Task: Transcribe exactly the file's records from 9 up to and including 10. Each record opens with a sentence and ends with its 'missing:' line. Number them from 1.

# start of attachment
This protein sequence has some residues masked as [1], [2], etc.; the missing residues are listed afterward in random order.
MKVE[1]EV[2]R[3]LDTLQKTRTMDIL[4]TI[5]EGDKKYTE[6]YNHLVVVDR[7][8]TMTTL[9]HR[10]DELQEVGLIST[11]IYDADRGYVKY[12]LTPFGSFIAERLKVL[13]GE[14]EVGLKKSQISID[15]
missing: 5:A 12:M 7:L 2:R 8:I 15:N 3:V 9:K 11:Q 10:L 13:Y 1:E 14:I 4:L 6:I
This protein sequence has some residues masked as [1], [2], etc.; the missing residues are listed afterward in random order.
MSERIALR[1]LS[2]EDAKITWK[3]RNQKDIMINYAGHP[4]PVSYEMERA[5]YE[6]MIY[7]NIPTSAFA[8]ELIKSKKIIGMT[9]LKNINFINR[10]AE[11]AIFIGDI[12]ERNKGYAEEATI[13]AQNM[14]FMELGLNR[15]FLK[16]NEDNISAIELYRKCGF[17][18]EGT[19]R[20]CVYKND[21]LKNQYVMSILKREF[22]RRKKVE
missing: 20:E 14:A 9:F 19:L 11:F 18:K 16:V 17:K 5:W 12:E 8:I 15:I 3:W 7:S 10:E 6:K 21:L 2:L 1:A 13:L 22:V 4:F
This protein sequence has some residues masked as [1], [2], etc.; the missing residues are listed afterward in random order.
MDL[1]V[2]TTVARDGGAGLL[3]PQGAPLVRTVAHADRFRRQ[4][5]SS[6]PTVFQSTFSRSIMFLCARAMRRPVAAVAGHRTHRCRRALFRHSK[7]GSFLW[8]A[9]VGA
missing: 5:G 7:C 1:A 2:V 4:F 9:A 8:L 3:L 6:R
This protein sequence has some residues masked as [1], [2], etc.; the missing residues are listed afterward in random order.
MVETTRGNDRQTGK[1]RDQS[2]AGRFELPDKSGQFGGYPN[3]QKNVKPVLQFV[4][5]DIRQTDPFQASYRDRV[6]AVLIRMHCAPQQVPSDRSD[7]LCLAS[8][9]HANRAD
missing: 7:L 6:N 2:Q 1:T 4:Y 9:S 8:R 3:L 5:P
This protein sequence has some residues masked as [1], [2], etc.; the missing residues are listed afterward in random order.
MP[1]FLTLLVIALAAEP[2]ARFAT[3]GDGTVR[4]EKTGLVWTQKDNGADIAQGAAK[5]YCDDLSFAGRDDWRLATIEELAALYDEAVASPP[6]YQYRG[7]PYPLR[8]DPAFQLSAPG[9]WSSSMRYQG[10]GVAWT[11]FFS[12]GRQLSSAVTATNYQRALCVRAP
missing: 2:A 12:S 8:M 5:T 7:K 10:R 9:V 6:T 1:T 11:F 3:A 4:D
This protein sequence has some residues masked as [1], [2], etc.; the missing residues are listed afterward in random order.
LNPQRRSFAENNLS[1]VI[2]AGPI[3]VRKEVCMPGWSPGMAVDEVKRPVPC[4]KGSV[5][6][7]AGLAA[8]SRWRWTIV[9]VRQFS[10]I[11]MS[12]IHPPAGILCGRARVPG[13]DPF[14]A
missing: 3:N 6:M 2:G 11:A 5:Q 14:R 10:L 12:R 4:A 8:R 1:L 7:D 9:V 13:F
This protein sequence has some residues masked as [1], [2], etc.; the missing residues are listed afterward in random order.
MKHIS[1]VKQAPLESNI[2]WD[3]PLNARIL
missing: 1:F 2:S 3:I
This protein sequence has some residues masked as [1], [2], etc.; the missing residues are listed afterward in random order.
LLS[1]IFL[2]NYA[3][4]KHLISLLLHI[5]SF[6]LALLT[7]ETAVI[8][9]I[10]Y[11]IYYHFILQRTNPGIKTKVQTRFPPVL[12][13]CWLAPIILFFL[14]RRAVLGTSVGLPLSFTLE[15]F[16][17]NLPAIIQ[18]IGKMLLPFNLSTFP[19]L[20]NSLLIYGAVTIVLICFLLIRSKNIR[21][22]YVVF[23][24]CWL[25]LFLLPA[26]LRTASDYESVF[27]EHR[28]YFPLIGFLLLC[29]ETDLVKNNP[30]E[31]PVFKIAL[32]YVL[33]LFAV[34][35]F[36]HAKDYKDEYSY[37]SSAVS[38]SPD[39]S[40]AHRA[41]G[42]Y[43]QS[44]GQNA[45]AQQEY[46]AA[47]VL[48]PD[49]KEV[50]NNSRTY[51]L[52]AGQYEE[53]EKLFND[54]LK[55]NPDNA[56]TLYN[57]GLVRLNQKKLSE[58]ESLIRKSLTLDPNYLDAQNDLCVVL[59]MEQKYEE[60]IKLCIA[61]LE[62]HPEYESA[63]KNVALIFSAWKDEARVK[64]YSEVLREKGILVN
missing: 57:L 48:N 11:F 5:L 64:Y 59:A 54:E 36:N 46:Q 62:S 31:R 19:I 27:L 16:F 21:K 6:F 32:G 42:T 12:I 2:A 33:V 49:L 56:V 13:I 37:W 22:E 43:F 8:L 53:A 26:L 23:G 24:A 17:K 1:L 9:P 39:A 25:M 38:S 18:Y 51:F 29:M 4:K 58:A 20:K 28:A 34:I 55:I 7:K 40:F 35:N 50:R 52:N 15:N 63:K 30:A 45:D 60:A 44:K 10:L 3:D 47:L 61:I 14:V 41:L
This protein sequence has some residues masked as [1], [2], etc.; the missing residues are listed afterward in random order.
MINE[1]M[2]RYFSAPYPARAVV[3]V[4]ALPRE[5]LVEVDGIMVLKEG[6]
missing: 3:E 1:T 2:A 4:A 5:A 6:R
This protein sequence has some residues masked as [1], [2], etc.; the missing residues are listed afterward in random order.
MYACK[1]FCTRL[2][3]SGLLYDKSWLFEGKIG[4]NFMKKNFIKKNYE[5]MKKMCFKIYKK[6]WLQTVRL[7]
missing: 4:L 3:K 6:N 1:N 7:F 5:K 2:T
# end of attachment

This protein sequence has some residues masked as [1], [2], etc.; the missing residues are listed afterward in random order.
MINE[1]M[2]RYFSAPYPARAVV[3]V[4]ALPRE[5]LVEVDGIMVLKEG[6]
missing: 3:E 1:T 2:A 4:A 5:A 6:R
This protein sequence has some residues masked as [1], [2], etc.; the missing residues are listed afterward in random order.
MYACK[1]FCTRL[2][3]SGLLYDKSWLFEGKIG[4]NFMKKNFIKKNYE[5]MKKMCFKIYKK[6]WLQTVRL[7]
missing: 4:L 3:K 6:N 1:N 7:F 5:K 2:T